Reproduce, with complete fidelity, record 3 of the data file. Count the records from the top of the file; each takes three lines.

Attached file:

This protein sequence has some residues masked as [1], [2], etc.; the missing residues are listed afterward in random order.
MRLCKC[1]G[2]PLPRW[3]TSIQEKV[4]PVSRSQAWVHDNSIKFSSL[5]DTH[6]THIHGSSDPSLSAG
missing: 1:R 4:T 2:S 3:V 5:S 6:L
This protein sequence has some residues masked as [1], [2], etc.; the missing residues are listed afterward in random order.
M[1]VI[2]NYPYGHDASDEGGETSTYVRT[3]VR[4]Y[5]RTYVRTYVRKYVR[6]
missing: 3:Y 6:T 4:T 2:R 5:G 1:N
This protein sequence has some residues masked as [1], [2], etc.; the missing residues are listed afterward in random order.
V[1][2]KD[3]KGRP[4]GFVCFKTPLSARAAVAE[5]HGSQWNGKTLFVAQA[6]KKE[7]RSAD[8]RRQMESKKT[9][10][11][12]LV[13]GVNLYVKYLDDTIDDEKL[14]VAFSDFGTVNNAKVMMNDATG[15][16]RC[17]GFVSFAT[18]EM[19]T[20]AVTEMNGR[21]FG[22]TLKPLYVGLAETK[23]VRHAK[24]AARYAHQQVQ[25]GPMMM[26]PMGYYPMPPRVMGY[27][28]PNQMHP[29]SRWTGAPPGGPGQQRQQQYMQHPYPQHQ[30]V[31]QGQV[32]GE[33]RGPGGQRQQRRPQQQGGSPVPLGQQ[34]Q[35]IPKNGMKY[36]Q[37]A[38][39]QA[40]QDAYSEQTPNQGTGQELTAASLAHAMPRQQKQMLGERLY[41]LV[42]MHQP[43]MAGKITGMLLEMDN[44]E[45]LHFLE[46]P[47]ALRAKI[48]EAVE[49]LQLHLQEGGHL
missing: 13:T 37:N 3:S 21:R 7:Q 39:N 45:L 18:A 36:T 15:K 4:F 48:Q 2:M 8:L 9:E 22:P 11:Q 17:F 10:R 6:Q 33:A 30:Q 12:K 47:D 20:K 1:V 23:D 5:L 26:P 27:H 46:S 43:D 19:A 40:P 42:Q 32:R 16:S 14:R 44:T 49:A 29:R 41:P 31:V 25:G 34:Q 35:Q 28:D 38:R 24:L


This protein sequence has some residues masked as [1], [2], etc.; the missing residues are listed afterward in random order.
V[1][2]KD[3]KGRP[4]GFVCFKTPLSARAAVAE[5]HGSQWNGKTLFVAQA[6]KKE[7]RSAD[8]RRQMESKKT[9][10][11][12]LV[13]GVNLYVKYLDDTIDDEKL[14]VAFSDFGTVNNAKVMMNDATG[15][16]RC[17]GFVSFAT[18]EM[19]T[20]AVTEMNGR[21]FG[22]TLKPLYVGLAETK[23]VRHAK[24]AARYAHQQVQ[25]GPMMM[26]PMGYYPMPPRVMGY[27][28]PNQMHP[29]SRWTGAPPGGPGQQRQQQYMQHPYPQHQ[30]V[31]QGQV[32]GE[33]RGPGGQRQQRRPQQQGGSPVPLGQQ[34]Q[35]IPKNGMKY[36]Q[37]A[38][39]QA[40]QDAYSEQTPNQGTGQELTAASLAHAMPRQQKQMLGERLY[41]LV[42]MHQP[43]MAGKITGMLLEMDN[44]E[45]LHFLE[46]P[47]ALRAKI[48]EAVE[49]LQLHLQEGGHL
missing: 13:T 37:N 3:S 21:R 7:Q 39:N 45:L 18:A 36:T 15:K 4:F 48:Q 2:M 8:L 9:E 22:P 11:Q 17:F 10:R 6:Q 33:A 30:Q 12:K 47:D 20:K 1:V 23:D 5:L 26:P 27:H 46:S 43:D 19:A 40:P 42:Q 32:R 16:S 14:R 44:T 49:A 29:R 41:P 31:V 25:G 34:Q 35:Q 28:D 38:R 24:L